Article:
Hi everyone, long time no post! I was going through a bit of a difficult time toward the end of the year, and I'm starting to clamber out of it, but it's been good on the whole. I have tried to soldier on and ignore my challenges and difficulties, assuming just being stubborn and refusing to make life ‘all about my illness’ would help.
I’ve been an idiot, really.
The thing about trying to pretend that illness or disability doesn’t have an effect life is, at least in my experience, I’ve made life a lot harder on myself. I can’t walk around much, so rather than look at some mobility options, I stopped going out entirely. I stopped baking because the hand-mixer hurts my hand to hold and fight with, telling myself I didn’t really need baked goods anyway. I pushed things I dropped on the floor into the corners of my house because I couldn’t reach down and pick them up. And my brand new floor in my brand new kitchen looks terrible, because I don’t have the energy to fight a broom or a mop across it at the end of the day. I can't get in and out of my bath without pain, so I don't bathe often, and I don't have the energy to wash or brush my hair so it's a nest of tangles. I won't even talk about the toilet issues, you don't want to now, but they're there.
Essentially, on a mission to refuse to acknowledge the changes illness has enforced upon me this year, I stopped doing…well, nearly everything. And that’s no way to be.
So, I decided instead to look at my challenges and illness head on. It wasn’t a fun experience. No one likes to stare at their limitations and shortcomings, but it was an important thing for me to do. When I confronted what I currently struggled with, I was able to find solutions. For example, I now have in-house shoes with outdoor soles, plantar fasciitis insoles inside the shoes (turns out I shouldn’t be walking barefoot, ever - hence why pain has been increasing so exponentially). Long-reach grabber tools now help me pick up all those objects which have been on my floor for months. I’ve got zipper aids for my boots, long shoehorns on the way to help me get my shoes on, sock aids to help me put on my socks, extended reach devices of various varieties - one of which I hope will help me sink the pegs and membrane into my front garden. I’ve got a steam mop to save me some of the trouble of mopping up in the kitchen, and a robotic mop to help with daily cleaning up in the kitchen to keep the mopping chore to a minimum. I’ve got my eye out for more lightweight hoovers than the one I currently have as well.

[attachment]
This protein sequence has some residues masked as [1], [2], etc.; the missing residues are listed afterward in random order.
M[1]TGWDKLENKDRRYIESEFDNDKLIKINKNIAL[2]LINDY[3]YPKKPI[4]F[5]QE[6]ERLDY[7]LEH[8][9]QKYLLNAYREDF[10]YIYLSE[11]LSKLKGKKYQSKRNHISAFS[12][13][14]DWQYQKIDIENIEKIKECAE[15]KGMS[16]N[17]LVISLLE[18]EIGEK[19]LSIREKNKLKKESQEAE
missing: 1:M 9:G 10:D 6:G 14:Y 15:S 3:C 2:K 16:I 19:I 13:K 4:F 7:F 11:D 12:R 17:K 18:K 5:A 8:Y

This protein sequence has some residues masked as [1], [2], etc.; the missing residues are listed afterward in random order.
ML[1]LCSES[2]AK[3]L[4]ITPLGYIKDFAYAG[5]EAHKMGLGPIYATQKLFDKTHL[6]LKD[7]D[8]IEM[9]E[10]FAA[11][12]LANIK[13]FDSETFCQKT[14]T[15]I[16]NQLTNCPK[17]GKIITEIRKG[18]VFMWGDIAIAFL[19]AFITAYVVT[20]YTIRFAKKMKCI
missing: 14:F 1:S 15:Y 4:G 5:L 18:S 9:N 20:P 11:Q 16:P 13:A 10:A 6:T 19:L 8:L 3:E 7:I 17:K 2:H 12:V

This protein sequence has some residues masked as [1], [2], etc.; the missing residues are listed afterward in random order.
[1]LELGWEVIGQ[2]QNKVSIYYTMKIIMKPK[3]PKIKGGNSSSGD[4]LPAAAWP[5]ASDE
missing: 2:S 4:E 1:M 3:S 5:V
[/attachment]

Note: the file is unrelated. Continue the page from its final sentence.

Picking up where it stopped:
I’m going to wait till the January sales and invest in a Kitchenmaid mixer. They’re pricey, but they are very much worth it, and if I can start baking again, even better. The couch I currently have has been slowly making my joint pain worse over time, and the council OT (who is currently helping to re-design my bathroom so it is more accessible - the toilet alone costs a fortune) saw how much I struggled, and is ordering a rise-recliner chair for me. I’m reviewing my scooter requirements as I’m finding a powered wheelchair is actually lot better for me when I’m out and about, but Shopmobility is an amazing charity which allows you to rent mobility aids for outings, and I think I’ll sign up.
All in all, I feel a bit stupid - while I was trying to fight the ‘looking disabled’ stigmas, or tell myself that I could just power through with bloodymindedness, I instead made life less enjoyable. I can’t believe how much easier mopping a floor is with a steam mop, seriously. I’ve got tools which help me get gardening jobs done with ease, and I’m mounting more and more things in raised beds, all with a lot less bending down. The shoes I’m wearing are amazingly comfortable and for the first time in months, I’m standing for longer than five minutes before the agony kicks in. I still don't get pain medication but I find with more help with simple tasks round the house means I am in nowhere near as much pain.
This year has been a learning curve for me; a time of abundance of which I am very grateful for as so much work has been done on my house and my health, I’m in a much better space than I was last year. My Yul was a time of being grateful for all these things, as well as learning to adapt and accept, rather than be stubborn and hope for a miracle. May the new year bring us all health, hope and ways to make life more about the LIVING part.